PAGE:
Spectrum auction base price too high in India: Vodafone CEO
Vodafone, which has not applied for taking part in spectrum auction in March, Tuesday said the reserve price set is too high and the company cannot afford to pay in India where there is uncertainty about airwaves and revenues are low.
Barcelona: Vodafone, which has not applied for taking part in spectrum auction in March, Tuesday said the reserve price set is too high and the company cannot afford to pay in India where there is uncertainty about airwaves and revenues are low.
"The problem is that in India there is a misperception of what is the value of spectrum. The reserve prices are set too high. India has very low prices and very low revenues so we cannot afford to pay high price for spectrum," Vodafone Group's Chief Executive Officer Vittorio Colao said.
The Department of Telecommunications has announced plans to conduct auction for spectrum that remained unsold in November auction along with the airwaves that are held by operators whose licences are due for renewal in 2014.
Vodafone holds 900 Mhz band spectrum in Delhi, Mumbai and Kolkata under permits that are to be renewed in 2014.
Russia's Sistema which operates on CDMA platform is the lone applicant for sale of airwaves in the March auction.
Government has fixed price of 900 Mhz two times high of 1800 Mhz.
"We have told them (Indian government) a number of times that the order of magnitude that they have in mind just does not make sense," he said.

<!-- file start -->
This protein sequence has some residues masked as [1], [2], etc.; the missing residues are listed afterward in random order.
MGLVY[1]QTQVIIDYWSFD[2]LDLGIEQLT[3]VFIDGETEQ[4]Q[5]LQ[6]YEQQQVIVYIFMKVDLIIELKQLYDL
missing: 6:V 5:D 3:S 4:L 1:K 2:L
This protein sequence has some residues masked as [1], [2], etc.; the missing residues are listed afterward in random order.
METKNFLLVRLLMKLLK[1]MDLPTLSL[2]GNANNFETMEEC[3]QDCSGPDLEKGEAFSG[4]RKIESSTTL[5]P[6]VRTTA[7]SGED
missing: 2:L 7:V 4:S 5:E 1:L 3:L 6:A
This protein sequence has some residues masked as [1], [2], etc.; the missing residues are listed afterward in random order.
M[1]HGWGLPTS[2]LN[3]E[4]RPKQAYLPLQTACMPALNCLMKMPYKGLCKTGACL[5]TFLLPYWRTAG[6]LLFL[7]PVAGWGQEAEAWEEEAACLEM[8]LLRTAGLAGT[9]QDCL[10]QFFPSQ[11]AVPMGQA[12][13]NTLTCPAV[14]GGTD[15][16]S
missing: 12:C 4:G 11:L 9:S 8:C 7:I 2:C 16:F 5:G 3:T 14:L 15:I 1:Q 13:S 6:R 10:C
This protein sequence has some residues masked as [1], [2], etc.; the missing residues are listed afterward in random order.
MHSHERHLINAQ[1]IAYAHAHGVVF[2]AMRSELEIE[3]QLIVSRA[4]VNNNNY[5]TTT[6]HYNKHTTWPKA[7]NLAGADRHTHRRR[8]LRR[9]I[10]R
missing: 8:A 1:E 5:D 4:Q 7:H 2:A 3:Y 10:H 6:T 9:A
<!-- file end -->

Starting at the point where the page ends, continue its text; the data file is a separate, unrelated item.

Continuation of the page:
When asked about the company's earlier plans to list its India unit, Colao said: "In a country where you have uncertainty about not just the price of spectrum that you will have, but including the one that you do have already, you use already for serving the customers, and with a very abnormal tax dispute which the whole world cannot understand, I think its difficult to list a company."
He said that government needs to take clear and simpler views about the benefits that will come from lower value of spectrum.
"I think they have been influenced by auctions that went absolutely wrong as a consequence of that they have to take clear and simpler view about the benefits that will come from having a lower decent value of the spectrum ...Rather than setting very high price for spectrum and than nobody bids," Colao said.
In November, 2012 auction, government received bids worth about Rs 9,407 crore for total spectrum amounting to minimum of around Rs 28,000 crore that were put for auction.
He said that the company will "engage the (Indian) government to explain again why we think that they should review downwards significantly the perception of value of spectrum."
Vodafone India, along with Bharti Airtel and Loop, had approached the Delhi High Court against DoT decision to put up for auction the more efficient 900 Mhz spectrum.